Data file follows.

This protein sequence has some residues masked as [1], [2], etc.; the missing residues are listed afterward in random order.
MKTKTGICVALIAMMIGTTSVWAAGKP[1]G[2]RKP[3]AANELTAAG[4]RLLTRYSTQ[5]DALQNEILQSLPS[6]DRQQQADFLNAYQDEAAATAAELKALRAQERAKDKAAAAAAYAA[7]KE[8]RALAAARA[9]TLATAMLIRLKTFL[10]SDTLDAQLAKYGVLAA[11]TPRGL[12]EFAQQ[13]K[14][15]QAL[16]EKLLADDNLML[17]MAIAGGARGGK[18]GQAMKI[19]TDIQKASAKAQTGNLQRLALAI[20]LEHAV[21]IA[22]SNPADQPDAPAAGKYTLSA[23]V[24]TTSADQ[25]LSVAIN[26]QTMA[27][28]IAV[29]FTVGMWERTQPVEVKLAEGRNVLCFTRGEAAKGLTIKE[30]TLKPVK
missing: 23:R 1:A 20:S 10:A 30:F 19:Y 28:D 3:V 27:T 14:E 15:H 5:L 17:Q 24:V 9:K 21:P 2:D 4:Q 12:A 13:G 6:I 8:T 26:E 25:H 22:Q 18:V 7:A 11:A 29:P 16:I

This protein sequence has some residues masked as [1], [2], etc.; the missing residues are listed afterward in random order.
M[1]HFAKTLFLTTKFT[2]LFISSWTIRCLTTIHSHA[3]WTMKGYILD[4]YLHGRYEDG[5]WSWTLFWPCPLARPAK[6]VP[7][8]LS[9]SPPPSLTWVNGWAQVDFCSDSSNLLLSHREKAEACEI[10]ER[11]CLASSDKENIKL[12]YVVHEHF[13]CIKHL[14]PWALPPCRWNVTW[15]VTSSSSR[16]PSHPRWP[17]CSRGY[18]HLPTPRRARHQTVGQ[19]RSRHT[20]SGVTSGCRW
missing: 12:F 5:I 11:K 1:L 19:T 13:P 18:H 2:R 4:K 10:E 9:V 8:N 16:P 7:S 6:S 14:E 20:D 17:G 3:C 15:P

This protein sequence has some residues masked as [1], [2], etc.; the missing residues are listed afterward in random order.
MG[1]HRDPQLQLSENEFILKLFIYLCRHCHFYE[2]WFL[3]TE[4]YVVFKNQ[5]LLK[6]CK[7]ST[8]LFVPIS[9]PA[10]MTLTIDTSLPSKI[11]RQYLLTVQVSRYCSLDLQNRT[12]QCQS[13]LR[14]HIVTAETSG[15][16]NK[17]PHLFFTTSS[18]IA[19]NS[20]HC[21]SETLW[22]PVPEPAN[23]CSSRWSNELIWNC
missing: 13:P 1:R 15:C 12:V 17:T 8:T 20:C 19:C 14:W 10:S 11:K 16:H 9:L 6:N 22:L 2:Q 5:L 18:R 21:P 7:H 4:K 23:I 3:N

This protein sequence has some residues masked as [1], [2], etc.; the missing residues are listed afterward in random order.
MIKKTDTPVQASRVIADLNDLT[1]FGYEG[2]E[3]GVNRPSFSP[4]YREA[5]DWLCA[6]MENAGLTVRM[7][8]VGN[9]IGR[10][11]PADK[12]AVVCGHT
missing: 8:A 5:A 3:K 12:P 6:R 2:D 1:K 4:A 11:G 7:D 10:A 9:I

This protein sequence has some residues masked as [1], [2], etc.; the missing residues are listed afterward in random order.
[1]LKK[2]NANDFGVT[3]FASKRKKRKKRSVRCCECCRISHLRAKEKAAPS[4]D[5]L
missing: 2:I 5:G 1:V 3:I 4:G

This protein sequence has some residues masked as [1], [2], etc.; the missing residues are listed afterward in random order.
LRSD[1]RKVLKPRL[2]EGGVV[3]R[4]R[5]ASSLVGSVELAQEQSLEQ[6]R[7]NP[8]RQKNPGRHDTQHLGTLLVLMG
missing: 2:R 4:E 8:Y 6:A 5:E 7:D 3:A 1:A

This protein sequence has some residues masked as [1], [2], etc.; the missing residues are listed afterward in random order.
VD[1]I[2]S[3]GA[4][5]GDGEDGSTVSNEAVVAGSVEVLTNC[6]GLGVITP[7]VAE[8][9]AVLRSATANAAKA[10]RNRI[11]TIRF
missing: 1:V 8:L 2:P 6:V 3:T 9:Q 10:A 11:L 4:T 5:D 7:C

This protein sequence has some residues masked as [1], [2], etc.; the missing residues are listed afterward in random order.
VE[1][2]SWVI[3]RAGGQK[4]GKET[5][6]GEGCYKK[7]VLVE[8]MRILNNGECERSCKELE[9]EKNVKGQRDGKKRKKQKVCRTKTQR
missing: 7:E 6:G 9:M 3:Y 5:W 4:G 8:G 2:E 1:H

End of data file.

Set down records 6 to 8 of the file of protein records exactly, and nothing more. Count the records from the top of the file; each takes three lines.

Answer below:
This protein sequence has some residues masked as [1], [2], etc.; the missing residues are listed afterward in random order.
LRSD[1]RKVLKPRL[2]EGGVV[3]R[4]R[5]ASSLVGSVELAQEQSLEQ[6]R[7]NP[8]RQKNPGRHDTQHLGTLLVLMG
missing: 2:R 4:E 8:Y 6:A 5:E 7:D 3:A 1:A

This protein sequence has some residues masked as [1], [2], etc.; the missing residues are listed afterward in random order.
VD[1]I[2]S[3]GA[4][5]GDGEDGSTVSNEAVVAGSVEVLTNC[6]GLGVITP[7]VAE[8][9]AVLRSATANAAKA[10]RNRI[11]TIRF
missing: 1:V 8:L 2:P 6:V 3:T 9:Q 10:A 11:L 4:T 5:D 7:C

This protein sequence has some residues masked as [1], [2], etc.; the missing residues are listed afterward in random order.
VE[1][2]SWVI[3]RAGGQK[4]GKET[5][6]GEGCYKK[7]VLVE[8]MRILNNGECERSCKELE[9]EKNVKGQRDGKKRKKQKVCRTKTQR
missing: 7:E 6:G 9:M 3:Y 5:W 4:G 8:G 2:E 1:H